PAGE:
Bristol discussed the studies of Dr. J. B. Rhine of Duke University, where telepathy was proved to exist, among various other abilities which were beyond our few physical senses, or “extra-sensory.” These apparently happen independent of time or space, where people have had a completely accurate vision of something that occurred at the same time thousands of miles away with no physical clue or connection. Others have received such an accurate vision hours or days later, some even before it happened.

Bristol brings up the fact of this even influencing inventions:

“In a radio program in April, 1945, Dr. Roy Chapman Andrews told of one of the most unusual ‘coincidences’ on record. Just after the publication of one of his songs, an American songwriter discovered that the same piece of music, note for note, had been composed and published in Germany only a short time before. That the compositions were identical to the last note makes the story more unusual than the many cases reported of widely separated people who have had the same idea at the same time. While living on the West Coast, I submitted an article to an eastern publication, only to receive a note from the editor saying he’d just accepted an article embracing the same material from another writer living in the East. Elisha Gray claimed that he had the idea of the telephone at the same time as Alexander Graham Bell. Independent simultaneous discovery often happens among writers, inventors, chemists, engineers, and composers.”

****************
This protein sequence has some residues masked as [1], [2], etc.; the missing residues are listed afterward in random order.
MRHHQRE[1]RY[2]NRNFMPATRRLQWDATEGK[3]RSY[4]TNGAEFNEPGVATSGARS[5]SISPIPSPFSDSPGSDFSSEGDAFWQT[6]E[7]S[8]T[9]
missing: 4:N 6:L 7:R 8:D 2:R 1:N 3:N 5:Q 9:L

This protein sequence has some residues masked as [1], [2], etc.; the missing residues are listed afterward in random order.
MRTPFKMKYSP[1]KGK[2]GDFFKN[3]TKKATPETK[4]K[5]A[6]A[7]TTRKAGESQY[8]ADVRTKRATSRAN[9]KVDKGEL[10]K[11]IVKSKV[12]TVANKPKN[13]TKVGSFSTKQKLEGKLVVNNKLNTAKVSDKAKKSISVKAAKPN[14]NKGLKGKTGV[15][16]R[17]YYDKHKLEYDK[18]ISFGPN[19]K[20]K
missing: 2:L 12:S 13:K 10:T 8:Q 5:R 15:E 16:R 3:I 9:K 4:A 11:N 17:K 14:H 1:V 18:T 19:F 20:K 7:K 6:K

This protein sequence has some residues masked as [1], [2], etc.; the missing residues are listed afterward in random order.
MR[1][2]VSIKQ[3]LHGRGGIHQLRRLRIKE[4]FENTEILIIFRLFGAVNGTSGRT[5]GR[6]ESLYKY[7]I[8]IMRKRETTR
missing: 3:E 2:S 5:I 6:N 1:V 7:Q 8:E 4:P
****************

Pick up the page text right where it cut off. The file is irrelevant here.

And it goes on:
You may be thinking that it’s then quite a stretch to think that there are entities and beings which exist outside this physical world. But is it much that different from knowing that we can communicate outside of space and time with others, to consider that others might be able to communicate with us in our time and space?

Certainly, the many stories of angels and other entities influencing humankind throughout our histories and religious texts have given us some details of these.

Now, consider the occurrence where statesmen and others have been “inspired” by a book written years before, by an author they had never physically met. In fact, there are thousands of books which contain “inspirational” quotes. These are referred to regularly. And there are thousands of books which contain nothing but quotes by authors.

Books themselves have influenced history. Consider this list of 50 books from Open Education Database librarian – http://calm.li/2msJA3K You’ll see religious texts such as the Qua’ran, the Bible, the TaoTeChing. Political books such by authors such as John Locke, Machiavelli, Karl Marx, Thomas Paine. Scientific books by Einstein, Freud, Darwin. Sociological books by Harriet Beecher Stowe, Henry David Thoreau, Anne Frank. The list continues on and on.

Consider that certain ideas in certain books live seemingly immortal lives. Each generation finding them newly and taking their ideas for themselves. Biographies of people containing the essence of their lives which live long after the person’s original body was dust. (For that matter, consider the effect that both the Egyptian and Tibetan “Book of the Dead” still have when read.)

The general idea here is that the author may really just be a channel for an essence which is very much already alive and only needing to be brought into this world via paper, recordings, and/or film.

The accuracy and talent of that author enable that book to take on it’s own life. And reach bestseller status or not, depending on many variables which may or may not be able to be influenced by that author.

Chasing this idea down may or may not give us an idea of where “inspiration” comes from.

But it certainly gives a more entertaining look at how books come into existence.